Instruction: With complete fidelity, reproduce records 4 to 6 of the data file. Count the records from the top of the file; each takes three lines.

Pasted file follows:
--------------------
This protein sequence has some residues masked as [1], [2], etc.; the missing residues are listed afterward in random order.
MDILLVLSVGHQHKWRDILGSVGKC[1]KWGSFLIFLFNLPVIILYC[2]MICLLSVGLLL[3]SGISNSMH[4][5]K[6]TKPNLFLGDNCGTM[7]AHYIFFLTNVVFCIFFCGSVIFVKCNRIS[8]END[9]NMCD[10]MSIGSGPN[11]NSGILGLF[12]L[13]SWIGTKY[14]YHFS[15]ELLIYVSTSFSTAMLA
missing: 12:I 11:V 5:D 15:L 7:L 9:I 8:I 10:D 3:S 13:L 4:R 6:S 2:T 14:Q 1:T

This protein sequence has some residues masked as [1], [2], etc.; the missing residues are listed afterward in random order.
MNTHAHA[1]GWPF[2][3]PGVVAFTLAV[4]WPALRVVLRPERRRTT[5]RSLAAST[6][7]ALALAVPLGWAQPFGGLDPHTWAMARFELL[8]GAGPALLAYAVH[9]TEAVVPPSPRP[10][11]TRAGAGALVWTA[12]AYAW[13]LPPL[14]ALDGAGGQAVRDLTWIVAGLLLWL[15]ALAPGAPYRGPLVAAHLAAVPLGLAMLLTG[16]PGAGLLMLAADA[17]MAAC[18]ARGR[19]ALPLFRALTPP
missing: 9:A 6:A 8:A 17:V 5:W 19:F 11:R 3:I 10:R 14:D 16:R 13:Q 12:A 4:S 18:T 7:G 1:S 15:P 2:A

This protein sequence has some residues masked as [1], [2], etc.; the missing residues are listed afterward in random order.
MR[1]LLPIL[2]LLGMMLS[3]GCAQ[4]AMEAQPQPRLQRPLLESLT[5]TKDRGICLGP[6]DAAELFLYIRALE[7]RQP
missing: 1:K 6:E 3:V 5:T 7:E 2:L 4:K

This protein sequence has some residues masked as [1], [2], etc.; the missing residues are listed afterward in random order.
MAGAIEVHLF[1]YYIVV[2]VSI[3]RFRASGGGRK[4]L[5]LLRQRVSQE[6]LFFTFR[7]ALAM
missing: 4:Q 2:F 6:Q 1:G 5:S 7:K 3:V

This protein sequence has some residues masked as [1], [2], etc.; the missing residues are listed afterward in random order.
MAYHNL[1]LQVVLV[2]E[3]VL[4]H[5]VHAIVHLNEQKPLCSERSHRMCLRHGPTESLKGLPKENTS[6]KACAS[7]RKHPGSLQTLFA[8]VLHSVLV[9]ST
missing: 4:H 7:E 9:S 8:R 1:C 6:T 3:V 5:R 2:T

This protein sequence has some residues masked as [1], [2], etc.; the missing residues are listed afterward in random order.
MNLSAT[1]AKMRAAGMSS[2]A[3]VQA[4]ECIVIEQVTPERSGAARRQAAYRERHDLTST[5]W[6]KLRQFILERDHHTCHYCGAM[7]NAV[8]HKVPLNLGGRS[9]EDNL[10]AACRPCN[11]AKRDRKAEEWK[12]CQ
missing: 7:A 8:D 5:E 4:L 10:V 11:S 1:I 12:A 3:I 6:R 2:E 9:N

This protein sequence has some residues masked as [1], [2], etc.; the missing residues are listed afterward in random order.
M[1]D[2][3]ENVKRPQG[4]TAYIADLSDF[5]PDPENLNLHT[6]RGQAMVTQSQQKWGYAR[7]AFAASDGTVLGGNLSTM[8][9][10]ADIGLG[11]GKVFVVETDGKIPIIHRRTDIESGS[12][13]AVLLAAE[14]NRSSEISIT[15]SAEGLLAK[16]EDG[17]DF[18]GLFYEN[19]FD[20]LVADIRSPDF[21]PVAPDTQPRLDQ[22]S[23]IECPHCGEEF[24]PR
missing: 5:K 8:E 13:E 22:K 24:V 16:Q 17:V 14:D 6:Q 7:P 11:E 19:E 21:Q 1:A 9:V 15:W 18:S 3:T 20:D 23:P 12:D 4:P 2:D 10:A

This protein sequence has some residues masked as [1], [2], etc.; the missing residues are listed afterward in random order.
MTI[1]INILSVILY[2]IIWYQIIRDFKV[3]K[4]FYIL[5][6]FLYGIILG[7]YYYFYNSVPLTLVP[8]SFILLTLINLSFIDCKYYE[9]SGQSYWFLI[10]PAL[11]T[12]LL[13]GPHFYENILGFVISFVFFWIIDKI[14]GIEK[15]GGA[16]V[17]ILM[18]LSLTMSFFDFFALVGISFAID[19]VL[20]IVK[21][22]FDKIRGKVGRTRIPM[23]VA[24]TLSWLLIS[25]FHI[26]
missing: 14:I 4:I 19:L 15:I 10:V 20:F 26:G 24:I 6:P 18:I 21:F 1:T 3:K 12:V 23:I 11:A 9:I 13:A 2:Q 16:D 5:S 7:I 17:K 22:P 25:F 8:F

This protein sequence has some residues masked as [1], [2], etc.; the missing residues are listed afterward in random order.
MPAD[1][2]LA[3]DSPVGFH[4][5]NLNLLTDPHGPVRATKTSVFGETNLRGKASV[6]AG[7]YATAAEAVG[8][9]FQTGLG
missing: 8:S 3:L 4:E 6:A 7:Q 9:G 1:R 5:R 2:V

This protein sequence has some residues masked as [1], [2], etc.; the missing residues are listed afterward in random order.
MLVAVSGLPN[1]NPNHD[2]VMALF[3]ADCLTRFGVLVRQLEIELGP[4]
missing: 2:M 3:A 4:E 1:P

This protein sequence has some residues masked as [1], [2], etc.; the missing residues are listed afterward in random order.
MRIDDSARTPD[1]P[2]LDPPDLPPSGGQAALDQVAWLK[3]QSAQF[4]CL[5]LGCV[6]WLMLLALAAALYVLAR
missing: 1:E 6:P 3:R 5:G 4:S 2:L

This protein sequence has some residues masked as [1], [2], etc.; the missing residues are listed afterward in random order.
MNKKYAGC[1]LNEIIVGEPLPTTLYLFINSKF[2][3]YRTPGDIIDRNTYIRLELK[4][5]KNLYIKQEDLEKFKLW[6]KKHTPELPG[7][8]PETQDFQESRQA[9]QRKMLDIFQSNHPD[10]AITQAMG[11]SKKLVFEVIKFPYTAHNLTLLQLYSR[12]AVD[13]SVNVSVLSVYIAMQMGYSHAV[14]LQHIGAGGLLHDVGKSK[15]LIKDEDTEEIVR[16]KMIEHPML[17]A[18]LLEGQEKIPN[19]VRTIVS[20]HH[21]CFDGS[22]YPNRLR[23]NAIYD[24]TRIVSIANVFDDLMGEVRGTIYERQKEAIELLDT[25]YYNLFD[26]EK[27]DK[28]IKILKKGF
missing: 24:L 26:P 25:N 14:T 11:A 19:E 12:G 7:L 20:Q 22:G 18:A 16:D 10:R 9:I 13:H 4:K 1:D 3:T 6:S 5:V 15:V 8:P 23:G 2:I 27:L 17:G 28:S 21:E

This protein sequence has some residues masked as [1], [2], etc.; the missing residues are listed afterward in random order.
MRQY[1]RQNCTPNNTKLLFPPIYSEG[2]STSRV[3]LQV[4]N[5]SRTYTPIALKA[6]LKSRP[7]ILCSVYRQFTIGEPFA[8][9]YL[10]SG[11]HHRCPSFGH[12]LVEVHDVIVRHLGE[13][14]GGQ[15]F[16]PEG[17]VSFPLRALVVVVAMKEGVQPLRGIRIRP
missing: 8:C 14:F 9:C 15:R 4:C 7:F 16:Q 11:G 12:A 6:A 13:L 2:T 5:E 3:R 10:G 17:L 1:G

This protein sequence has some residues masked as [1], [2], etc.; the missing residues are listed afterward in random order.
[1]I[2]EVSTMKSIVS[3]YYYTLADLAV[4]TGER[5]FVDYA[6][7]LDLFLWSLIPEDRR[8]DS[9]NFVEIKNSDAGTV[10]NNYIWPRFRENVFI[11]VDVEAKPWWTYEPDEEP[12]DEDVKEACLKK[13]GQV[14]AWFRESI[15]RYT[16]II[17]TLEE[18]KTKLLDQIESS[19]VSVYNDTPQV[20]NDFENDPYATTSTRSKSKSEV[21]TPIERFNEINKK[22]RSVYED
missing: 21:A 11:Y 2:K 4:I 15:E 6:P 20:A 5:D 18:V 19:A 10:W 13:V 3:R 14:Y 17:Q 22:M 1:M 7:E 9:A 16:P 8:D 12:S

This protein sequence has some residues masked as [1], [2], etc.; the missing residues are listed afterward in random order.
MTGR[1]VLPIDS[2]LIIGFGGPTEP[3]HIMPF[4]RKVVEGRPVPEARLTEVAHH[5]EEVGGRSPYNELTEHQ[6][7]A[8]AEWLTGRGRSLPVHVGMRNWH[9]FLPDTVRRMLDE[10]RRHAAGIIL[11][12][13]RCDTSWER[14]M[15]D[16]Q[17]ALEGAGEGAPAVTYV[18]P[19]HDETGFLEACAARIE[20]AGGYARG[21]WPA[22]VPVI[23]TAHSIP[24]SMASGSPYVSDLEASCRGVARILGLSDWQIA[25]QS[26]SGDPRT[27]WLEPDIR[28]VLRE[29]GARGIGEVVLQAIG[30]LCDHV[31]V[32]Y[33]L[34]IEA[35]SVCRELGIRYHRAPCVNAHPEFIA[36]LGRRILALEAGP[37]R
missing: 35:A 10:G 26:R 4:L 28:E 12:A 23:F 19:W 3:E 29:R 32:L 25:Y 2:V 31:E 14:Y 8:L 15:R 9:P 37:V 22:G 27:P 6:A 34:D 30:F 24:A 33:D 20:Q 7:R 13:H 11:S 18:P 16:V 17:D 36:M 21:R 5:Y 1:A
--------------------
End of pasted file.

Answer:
This protein sequence has some residues masked as [1], [2], etc.; the missing residues are listed afterward in random order.
MAGAIEVHLF[1]YYIVV[2]VSI[3]RFRASGGGRK[4]L[5]LLRQRVSQE[6]LFFTFR[7]ALAM
missing: 4:Q 2:F 6:Q 1:G 5:S 7:K 3:V

This protein sequence has some residues masked as [1], [2], etc.; the missing residues are listed afterward in random order.
MAYHNL[1]LQVVLV[2]E[3]VL[4]H[5]VHAIVHLNEQKPLCSERSHRMCLRHGPTESLKGLPKENTS[6]KACAS[7]RKHPGSLQTLFA[8]VLHSVLV[9]ST
missing: 4:H 7:E 9:S 8:R 1:C 6:T 3:V 5:R 2:T

This protein sequence has some residues masked as [1], [2], etc.; the missing residues are listed afterward in random order.
MNLSAT[1]AKMRAAGMSS[2]A[3]VQA[4]ECIVIEQVTPERSGAARRQAAYRERHDLTST[5]W[6]KLRQFILERDHHTCHYCGAM[7]NAV[8]HKVPLNLGGRS[9]EDNL[10]AACRPCN[11]AKRDRKAEEWK[12]CQ
missing: 7:A 8:D 5:E 4:L 10:V 11:S 1:I 12:A 3:I 6:R 2:E 9:N